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how to extract numbers from string

Posted on 2013-06-04
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Last Modified: 2013-06-07
I have a string

OWNER_5477854

And i would like to simply return the sum of just the numbers. If my string does not contain any numbers, i would like any 2 digit number returned.
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Question by:edvinson
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12 Comments
 
LVL 84

Expert Comment

by:ozo
ID: 39220548
Does 00 count as "any 2 digit number"?
0
 
LVL 1

Author Comment

by:edvinson
ID: 39220660
Sure  doesn't matter what.
0
 
LVL 32

Accepted Solution

by:
phoffric earned 2000 total points
ID: 39221072
#include <stdio.h>
#include <string>
#include <iostream>
using namespace std;

int sumOfDigits( string text ) {
   int sum = 0;
   
   for( size_t i=0; i<text.size(); ++i ) { // loop over each char
      const char character = text[i];      // save the char
      if( isdigit( character ) ) {             // if the char is a digit, then we can
         char digitBuf[2] = {character, '\0'}; // convert it to a c-style string, so that
         sum += atoi( digitBuf );              // we can convert it to an int.
      }                                        // Could have just done a (character - '0')
   }                                           // to convert to int if standard ASCII code used
   return sum;
}

int main() {
   string text = "OWNER_5477854";
   char sumString[20]; // string that holds the sum
   sprintf( sumString, "%02d", sumOfDigits("OWNER_5477854") );
   cout << "Sum = " << sumString << endl;
   sprintf( sumString, "%02d", sumOfDigits("OWNER_NO_DIGITS") );
   cout << "Sum No Digits Present:  " << sumString << endl;
}

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Output is:
Sum = 40
Sum No Digits Present: 00

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LVL 1

Author Closing Comment

by:edvinson
ID: 39221381
Wow, that is a fantastic solution! Very well documented, thank you very much. More importantly than working code, i understand the way you presented it.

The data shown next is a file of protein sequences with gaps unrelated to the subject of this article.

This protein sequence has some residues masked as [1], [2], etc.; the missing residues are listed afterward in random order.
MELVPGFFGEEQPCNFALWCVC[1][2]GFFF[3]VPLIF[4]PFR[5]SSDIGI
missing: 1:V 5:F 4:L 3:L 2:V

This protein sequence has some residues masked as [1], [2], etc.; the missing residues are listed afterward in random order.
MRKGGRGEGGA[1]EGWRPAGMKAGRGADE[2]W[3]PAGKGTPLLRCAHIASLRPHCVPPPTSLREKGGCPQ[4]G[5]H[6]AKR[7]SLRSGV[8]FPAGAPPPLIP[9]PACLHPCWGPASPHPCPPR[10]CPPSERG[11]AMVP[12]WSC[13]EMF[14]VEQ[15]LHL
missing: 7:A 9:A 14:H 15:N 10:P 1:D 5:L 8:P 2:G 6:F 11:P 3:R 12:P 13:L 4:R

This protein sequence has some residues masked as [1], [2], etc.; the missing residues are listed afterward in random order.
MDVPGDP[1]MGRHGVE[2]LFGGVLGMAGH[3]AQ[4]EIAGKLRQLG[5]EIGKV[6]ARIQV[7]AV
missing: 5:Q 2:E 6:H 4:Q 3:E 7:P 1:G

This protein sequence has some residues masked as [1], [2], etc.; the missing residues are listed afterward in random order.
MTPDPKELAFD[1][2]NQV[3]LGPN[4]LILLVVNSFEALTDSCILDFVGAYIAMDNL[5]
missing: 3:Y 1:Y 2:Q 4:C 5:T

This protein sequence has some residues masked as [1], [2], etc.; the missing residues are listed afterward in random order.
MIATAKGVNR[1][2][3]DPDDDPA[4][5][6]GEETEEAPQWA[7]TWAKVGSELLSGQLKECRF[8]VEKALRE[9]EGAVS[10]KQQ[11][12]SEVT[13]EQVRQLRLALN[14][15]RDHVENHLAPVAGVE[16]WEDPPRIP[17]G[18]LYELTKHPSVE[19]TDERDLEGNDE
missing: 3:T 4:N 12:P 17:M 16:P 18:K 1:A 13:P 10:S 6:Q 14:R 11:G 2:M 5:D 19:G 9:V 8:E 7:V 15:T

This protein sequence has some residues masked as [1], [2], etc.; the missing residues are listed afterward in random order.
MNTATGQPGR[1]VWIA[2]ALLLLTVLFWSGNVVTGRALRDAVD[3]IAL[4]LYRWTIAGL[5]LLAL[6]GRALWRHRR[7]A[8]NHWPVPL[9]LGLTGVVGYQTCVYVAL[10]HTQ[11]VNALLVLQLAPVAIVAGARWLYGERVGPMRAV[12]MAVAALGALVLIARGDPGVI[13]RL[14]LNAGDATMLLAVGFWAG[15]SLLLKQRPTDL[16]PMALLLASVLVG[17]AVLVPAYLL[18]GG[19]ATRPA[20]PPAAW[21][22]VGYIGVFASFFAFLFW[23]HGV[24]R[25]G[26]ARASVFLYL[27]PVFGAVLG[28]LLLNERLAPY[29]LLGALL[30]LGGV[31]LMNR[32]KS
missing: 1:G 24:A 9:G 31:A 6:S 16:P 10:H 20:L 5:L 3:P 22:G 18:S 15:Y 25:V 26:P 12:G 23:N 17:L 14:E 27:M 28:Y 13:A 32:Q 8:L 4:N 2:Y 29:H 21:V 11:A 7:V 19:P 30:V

0
 
LVL 59

Expert Comment

by:Julian Hansen
ID: 39221593
Points already assigned - this is just for interest.

Just cos I am old school and this was an intersting problem - here is a solution that is about 100x faster than the one posted - actually there are two solutions depending on the question

If
a) from OW_49_NER_5477854 you want the answer to be 53
OR
b) from OW_49_NER_5477854 you want the answer to be 13 (i.e. break after the number is broken
Option 1
int SoD(const char * text)
{
	const char *s = text;
	int sum = 0;
	while(*s) {
		char d = *(s++) - 48; // Get digit value
		sum += (d >= 0 && d <=9) ? d : 0; // add to sum only if between 0-9
	}

	return sum;
}

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Option 2
int SoD2(const char * text)
{
	const char *s = text;
	int sum = 0;
	bool flag = false; // Flag to tell us if we have found a number yet
	while(*s) {
		char d = *(s++) - 48;
		if (d >=0 && d<=9){
			flag = true; // found one
		}
		else if (flag) break; // this char is not a number and we already found a number so break
                // If we are in a number string then add to sum (can probably drop the condition
		if(flag){
			sum += (d >= 0 && d <=9) ? d : 0;
		}
	}

	return sum;
}

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0
 
LVL 32

Expert Comment

by:phoffric
ID: 39228008
>>that is about 100x faster than the one posted
Is there a typo here? If not, try measuring and let me know what you actually discover. Why don't you post the measuring driver that you used - I kind of think your performance factors are off.
Also, which one posted are you referring to, since I posted two algorithms?
0
 
LVL 59

Expert Comment

by:Julian Hansen
ID: 39228200
Ok here is what I did.

I put the accepted solution into a function and the posted code above.

Then for each of the functions I ran a loop of 100,000 iterations surround by

long start = GetTickCount();
... loop ...
long end = GetTickCount();

I then dumped the difference between the start and end times for each of the loops.

For the accepted solution the ranges in time were between 1500ms and 2100ms

For the code posted above the ranges in time were between 15ms and 20ms which indicates an approximate factor of 100 in terms of increase in speed.